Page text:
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Horizontal Oil and Gas Wells: The Engineering and Economic Nexus

John Lohrenz

Year: 1991
Volume: Volume 12
Number: Number 3
DOI: 10.5547/ISSN0195-6574-EJ-Vol12-No3-4
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Abstract:
Horizontal oil and gas well drilling is booming while, overall, development drilling is declining. The engineering parameters and how they affect the economics of horizontal drilling compared to vertical drilling are examined here. As a new applied technology, horizontal drilling can promise economic advantages over vertical drilling but with incremental risks that must be weighed carefully. In the long term, horizontal drilling will merge into the ever-growing inventory of technologies that create the economics that extend the lives of and yield more reserves from, oil and gas fields that would otherwise decline. The result is the persisting pattern of fields yielding more production than early estimates even as it remains impossible to count which particular new technology gave rise to so much more production.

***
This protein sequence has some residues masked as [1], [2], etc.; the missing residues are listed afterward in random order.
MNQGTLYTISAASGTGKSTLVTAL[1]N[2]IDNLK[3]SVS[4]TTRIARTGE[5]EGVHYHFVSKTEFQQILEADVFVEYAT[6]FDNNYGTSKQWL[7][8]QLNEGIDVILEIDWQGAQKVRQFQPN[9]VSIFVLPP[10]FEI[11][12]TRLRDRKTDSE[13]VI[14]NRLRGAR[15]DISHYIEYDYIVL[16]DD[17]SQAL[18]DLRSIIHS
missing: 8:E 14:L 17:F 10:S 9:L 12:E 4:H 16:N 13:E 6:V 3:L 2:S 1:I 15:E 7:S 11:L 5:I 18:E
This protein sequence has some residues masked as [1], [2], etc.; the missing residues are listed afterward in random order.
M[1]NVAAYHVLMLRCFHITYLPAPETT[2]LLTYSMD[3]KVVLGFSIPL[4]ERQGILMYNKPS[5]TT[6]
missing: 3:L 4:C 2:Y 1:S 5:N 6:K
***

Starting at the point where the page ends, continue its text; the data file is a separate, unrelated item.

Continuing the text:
Technology and the Exploratory Success Rate in the U.S. Offshore

Kevin F. Forbes and Ernest M. Zampelli

Year: 2000
Volume: Volume21
Number: Number 1
DOI: 10.5547/ISSN0195-6574-EJ-Vol21-No1-5
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Abstract:
Over the last 20 years, the offshore exploratory success rate has more than doubled for a group of large producers which includes Exxon, Shell, Mobil, and Texaco, according to the U.S. Energy Information Administration (EIA). It is tempting to conclude that this increase can be attributed to the many advances in seismic and drilling technologies that have occurred over the same period. However, such a conclusion may be premature given that much of the increase in the success rate occurred in the late 1970s and early 1980s, well before the major advancements in seismic technology. The conclusion may also be premature in that it ignores the relationship between price and the success rate. Increases in the price may positively (negatively) affect the success rate. Given this, and the decline in price over the past decade, one would expect the success rate to have declined (increased) in the absence of technological change. This paper develops an econometric model that attempts to disentangle and quantify the effects of the major factors hypothesized to affect the offshore exploratory success rate. The analysis relies on company level data from the EIA's Financial Reporting System over the period 1978 through 1995.